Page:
Research Article  Open Access
Lingwei Xu, Hao Zhang, Jingjing Wang, "Joint TAS and Power Allocation for SDF Relaying M2M Cooperative Networks", Mathematical Problems in Engineering, vol. 2016, Article ID 9187438, 6 pages, 2016. https://doi.org/10.1155/2016/9187438
Joint TAS and Power Allocation for SDF Relaying M2M Cooperative Networks
Abstract
The outage probability (OP) performance of multiplerelaybased selective decodeandforward (SDF) relaying mobiletomobile (M2M) networks with transmit antenna selection (TAS) over Nakagami fading channels is investigated. The exact closedform expressions for OP of the optimal and suboptimal TAS schemes are derived. The power allocation problem is formulated for performance optimization. Then, the OP performance under different conditions is evaluated through numerical simulations to verify the analysis. The simulation results showed that optimal TAS scheme has a better OP performance than suboptimal TAS scheme. Further, the power allocation parameter has an important influence on the OP performance.
1. Introduction
In recent years, mobile application development is swiftly expanding because users prefer to continue their social, entertainment, and business activities while on the go. Analysts predict explosive growth in traffic demand on mobile broadband systems over the coming years due to the popularity of streaming video, gaming, and other social media services [1]. Mobiletomobile (M2M) communication has attracted wide research interest. It is widely employed in many popular wireless communication systems, such as intervehicular communications, intelligent highway applications, and mobile ad hoc applications. However, the classical Rayleigh, Rician, or Nakagami fading channels have been found not to be applicable in M2M communication [2]. It has been observed that the effects of fading may be far severe than what can be modeled using the Nakagami distribution. Experimental results and theoretical analysis demonstrate that cascaded fading channels provide an accurate statistical model for M2M communication [3]. The doubleRayleigh model and doubleNakagami model are adopted to provide a realistic description of the M2M channel in [4, 5]. Afterwards, using Meijer’s function, the NNakagami model is introduced and analyzed in [6]. DoubleNakagami is a special case of NNakagami with . In [2], the authors provided a tutorial survey on channel models for mobiletomobile (M2M) cooperative communication systems. The NRayleigh and NNakagami models were used to describe the analytical modeling of M2M channels.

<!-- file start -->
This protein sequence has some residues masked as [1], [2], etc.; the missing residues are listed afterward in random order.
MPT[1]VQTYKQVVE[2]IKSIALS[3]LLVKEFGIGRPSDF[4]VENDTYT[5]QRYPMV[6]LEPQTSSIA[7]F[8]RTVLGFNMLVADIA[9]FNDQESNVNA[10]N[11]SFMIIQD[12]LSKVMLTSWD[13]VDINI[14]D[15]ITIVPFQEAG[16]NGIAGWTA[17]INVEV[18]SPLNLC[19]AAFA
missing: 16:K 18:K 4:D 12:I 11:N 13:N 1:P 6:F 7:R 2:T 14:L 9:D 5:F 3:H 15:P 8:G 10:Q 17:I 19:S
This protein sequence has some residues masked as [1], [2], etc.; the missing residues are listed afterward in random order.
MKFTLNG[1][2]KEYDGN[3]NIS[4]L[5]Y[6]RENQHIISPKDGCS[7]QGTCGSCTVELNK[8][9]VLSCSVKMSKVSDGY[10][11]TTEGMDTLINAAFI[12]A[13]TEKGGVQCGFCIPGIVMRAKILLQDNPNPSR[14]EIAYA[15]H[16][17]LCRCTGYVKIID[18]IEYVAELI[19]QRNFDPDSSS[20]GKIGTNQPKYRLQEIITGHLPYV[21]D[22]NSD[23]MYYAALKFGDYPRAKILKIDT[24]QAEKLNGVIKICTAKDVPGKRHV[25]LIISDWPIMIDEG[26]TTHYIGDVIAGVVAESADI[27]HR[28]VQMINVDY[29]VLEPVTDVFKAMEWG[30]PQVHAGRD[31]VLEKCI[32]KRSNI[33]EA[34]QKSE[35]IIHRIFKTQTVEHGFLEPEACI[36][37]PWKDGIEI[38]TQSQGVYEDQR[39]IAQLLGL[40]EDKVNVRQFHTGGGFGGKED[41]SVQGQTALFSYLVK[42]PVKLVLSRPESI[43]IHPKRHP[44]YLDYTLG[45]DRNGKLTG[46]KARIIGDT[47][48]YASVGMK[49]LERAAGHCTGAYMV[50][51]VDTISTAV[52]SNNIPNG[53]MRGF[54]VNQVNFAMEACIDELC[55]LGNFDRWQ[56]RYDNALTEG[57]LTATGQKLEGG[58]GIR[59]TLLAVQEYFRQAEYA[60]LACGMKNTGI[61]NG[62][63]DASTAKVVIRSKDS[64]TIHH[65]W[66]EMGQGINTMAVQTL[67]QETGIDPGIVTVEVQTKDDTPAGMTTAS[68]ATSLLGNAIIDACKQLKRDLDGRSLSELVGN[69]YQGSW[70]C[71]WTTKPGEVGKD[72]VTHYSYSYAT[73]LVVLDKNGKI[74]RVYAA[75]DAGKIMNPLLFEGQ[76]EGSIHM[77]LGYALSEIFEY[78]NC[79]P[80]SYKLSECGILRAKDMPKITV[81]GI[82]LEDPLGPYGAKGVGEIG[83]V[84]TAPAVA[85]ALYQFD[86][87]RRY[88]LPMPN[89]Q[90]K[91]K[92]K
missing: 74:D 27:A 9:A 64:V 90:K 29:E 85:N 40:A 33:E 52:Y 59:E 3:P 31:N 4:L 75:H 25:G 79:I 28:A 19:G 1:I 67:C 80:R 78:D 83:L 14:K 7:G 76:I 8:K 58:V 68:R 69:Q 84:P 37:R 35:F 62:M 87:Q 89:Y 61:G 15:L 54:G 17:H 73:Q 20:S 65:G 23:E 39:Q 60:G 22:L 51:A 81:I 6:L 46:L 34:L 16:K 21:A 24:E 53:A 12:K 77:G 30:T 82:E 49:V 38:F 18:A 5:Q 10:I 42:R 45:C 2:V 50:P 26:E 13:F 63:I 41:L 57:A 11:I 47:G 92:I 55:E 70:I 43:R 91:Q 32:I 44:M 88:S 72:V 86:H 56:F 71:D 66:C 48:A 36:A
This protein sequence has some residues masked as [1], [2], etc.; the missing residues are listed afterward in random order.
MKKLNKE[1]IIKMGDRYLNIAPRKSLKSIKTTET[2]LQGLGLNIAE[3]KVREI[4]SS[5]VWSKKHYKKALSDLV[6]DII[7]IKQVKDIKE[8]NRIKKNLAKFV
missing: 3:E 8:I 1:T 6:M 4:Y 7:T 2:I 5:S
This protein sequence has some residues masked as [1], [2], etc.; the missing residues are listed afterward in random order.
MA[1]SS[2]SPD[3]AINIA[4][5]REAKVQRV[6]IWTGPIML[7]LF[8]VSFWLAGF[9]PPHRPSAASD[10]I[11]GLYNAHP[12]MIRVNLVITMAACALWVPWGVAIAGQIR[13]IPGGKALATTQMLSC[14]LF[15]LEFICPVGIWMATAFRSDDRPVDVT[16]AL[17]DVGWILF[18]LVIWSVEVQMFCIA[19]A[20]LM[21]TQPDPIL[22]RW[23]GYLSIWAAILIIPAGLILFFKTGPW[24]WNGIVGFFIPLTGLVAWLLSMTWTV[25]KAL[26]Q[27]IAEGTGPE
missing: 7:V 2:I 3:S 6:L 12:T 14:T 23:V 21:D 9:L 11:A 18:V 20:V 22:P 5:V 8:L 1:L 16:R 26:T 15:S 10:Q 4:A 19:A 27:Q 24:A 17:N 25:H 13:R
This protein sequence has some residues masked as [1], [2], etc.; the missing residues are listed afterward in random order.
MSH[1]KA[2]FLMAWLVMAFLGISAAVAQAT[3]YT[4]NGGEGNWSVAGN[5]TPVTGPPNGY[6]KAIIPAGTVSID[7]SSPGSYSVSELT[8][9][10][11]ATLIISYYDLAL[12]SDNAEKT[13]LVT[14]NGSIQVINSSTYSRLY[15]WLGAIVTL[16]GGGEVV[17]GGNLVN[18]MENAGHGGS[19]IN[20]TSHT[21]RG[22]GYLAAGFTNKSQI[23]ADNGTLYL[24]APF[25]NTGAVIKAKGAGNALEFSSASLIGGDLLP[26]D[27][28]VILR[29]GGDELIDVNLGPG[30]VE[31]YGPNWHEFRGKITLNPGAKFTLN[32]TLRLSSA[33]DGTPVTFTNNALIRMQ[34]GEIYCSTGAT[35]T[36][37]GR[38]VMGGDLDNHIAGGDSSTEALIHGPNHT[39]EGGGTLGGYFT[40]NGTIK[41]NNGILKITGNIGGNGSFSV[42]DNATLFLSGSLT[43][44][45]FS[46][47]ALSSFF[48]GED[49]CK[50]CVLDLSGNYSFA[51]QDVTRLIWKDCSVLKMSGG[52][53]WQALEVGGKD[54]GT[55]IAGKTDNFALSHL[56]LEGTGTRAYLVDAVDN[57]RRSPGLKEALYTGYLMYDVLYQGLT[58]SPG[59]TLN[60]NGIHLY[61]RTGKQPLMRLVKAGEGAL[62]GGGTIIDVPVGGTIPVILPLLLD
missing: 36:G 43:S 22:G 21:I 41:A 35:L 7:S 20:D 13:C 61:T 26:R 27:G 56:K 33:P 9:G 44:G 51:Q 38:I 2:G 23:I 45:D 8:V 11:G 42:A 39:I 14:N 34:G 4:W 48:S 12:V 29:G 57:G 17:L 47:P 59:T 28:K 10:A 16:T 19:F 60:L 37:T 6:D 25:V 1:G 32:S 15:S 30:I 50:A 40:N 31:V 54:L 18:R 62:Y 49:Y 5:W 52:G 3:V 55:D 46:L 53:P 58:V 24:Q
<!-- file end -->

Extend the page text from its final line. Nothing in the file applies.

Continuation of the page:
Cooperative communication has emerged as a core component of future wireless networks. It has been actively studied and considered in the standardization process of nextgeneration Broadband Wireless Access Networks (BWANs) such as Third Generation Partnership Project (3GPP), Long Term Evolution (LTE) Advanced, and IEEE 802.16 m [7]. Using fixedgain amplifyandforward (FAF) relaying, the pairwise error probability (PEP) of two relayassisted vehicular scenarios over doubleNakagami fading channels was obtained in [8]. In [9], closedform expressions for OP of selective decodeandforward (SDF) relaying M2M cooperative networks with relay selection over NNakagami fading channels were derived. By moment generating function (MGF) approach, the authors derived the lower bound on the exact average symbol error probability (ASEP) expressions for AF relaying M2M system over NNakagami fading channels in [10]. Exact average bit error probability (BEP) expressions for mobilerelaybased M2M cooperative networks with incremental DF (IDF) relaying over NNakagami fading channels were derived in [11].